“There are dozens of ways you can get involved; organizations to join, tools to contribute to, and resources to take advantage of.”
The dirty little secret that they never realized is that free speech and making people feel welcome are both perfectly noble ideals that are in conflict with one another and if you choose to side with the former in every possible circumstance, even if it means antagonizing rape victims, even if it means alienating women, even if it means going against your own stated goals, then you’re not a martyr for free speech. You’re just an asshole.
“faceless007on the NeoGAF message boards
And that cuts to the heart of the “Dickwolf” situation. I’ve read Penny Arcade for a couple of years now, and have enjoyed it for the most part. I’ve praised the creators of that strip for PAX, the conference that they’ve built, specifically because it was so inclusive and so different from the norms of video game and tech industry behavior. Sadly now, I can support neither in good conscience. There is no room in my world for a view that rape jokes are acceptable. Sure, you have the right to say it, and if you have a platform, you can use it to make those jokes. But I’m sure as hell not going to applaud you for it.
Frankly, the horror that rape jokes play upon is magnified when they come from a source that women thought was not only safe, but a beacon of light in a community that is all too often dark and harsh. Mike Krahulik should have been better than this. We all should be better than this.
Thanks to my friend David for pointing out the post quoted above.
A “social media search and analysis platform that aggregates user generated content”
Google's (very long) in depth view of online and offline social networks and what they have learned.
Twitter makes it easy for me to keep up with my dear friends here in town and those flung about the globe. I can stay on top of ever-moving trends, learning about them in minutes if not seconds. Twitter connects me when I’m ready to be connected and allows me to reach out when I feel the need. Those capabilities alone makes it an invaluable part of my day, but there’s an unsung benefit to embracing Twitter: memory improvement. Specifically improving my ability to remember people I’ve met.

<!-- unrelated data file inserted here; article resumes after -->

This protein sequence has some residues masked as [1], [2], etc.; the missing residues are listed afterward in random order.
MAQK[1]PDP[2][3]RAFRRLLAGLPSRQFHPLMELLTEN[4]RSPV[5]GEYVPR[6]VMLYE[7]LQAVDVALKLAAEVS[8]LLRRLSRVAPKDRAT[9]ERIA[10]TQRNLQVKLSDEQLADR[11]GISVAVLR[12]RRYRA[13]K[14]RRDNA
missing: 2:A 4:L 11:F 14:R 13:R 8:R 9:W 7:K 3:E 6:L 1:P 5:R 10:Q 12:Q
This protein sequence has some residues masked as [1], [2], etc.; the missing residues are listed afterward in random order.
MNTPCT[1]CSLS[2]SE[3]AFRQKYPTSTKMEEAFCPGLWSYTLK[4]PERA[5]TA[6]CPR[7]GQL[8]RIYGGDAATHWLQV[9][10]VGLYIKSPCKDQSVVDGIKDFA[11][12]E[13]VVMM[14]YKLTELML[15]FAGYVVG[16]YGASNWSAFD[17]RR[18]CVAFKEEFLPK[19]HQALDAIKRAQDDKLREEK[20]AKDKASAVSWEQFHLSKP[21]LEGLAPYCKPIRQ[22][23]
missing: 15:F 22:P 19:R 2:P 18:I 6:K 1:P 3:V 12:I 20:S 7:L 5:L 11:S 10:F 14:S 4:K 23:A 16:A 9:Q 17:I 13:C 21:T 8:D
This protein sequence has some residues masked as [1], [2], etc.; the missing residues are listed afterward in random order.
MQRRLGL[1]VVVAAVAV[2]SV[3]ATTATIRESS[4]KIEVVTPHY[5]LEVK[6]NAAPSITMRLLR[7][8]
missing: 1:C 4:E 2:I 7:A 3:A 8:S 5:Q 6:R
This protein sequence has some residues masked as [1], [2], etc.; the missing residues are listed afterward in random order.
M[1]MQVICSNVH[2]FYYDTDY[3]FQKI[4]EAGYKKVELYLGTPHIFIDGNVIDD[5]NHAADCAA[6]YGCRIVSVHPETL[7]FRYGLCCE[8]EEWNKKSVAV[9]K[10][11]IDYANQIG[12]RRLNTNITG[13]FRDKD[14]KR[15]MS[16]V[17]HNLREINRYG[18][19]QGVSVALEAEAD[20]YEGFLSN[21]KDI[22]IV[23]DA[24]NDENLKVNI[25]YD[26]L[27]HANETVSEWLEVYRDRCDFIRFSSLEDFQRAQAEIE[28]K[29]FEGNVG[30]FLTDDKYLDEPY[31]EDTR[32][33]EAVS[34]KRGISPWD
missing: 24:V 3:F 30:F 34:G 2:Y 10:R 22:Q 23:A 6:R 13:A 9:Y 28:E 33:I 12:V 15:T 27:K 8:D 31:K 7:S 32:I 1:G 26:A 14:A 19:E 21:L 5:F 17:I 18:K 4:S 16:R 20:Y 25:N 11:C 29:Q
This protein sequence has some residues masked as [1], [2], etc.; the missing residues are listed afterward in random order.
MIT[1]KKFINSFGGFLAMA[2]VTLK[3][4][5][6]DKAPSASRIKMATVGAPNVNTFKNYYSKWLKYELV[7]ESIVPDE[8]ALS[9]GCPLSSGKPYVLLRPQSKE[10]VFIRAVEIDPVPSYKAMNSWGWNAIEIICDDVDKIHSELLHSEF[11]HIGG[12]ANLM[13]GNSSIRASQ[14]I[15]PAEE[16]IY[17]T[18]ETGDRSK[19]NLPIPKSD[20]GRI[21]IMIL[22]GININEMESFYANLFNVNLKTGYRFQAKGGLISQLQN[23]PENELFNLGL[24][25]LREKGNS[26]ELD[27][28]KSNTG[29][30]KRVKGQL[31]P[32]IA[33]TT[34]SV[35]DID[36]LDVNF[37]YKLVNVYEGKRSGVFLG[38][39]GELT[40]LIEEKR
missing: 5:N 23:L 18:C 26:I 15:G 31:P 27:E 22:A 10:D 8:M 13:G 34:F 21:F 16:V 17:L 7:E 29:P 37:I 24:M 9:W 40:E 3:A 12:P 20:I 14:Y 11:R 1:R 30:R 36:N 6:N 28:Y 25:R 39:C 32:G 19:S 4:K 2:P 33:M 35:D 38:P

In my day-to-day life, I’m involved in projects and groups of different sizes and to different degrees. I do my damnedest to remember names, faces and details about the people I meet, but that’s not an easy task by any stretch. Refresh Austin alone has over 400 members and I’ve met a sizable portion of ’em. Add the other amazing colleagues and friends I’ve met through events like SXSW Interactive and the Geek Austin parties and it quickly becomes overwhelming to remember, and more importantly quickly recall a name when I bump into someone that I’ve met once or twice.
Twitter changed that with a constant stream of updates.
Each tweet contains a face, a name and something that was of at least slight interest to that person. Those components reinforce the neural pathways associated with each person in my cranium, making it easier to remember them later. I may have to take one more mental hop to unite the real world face and name for those people who adopt an avatar and/or a nickname within Twitter, but that’s still a lot more than I had five years ago.
Twitter reinforces my real-world connections with those relationships that are the most tenuous as a byproduct of my having fun using it.
Now that is cool.
Looking for me on Twitter? I’m @BaldMan.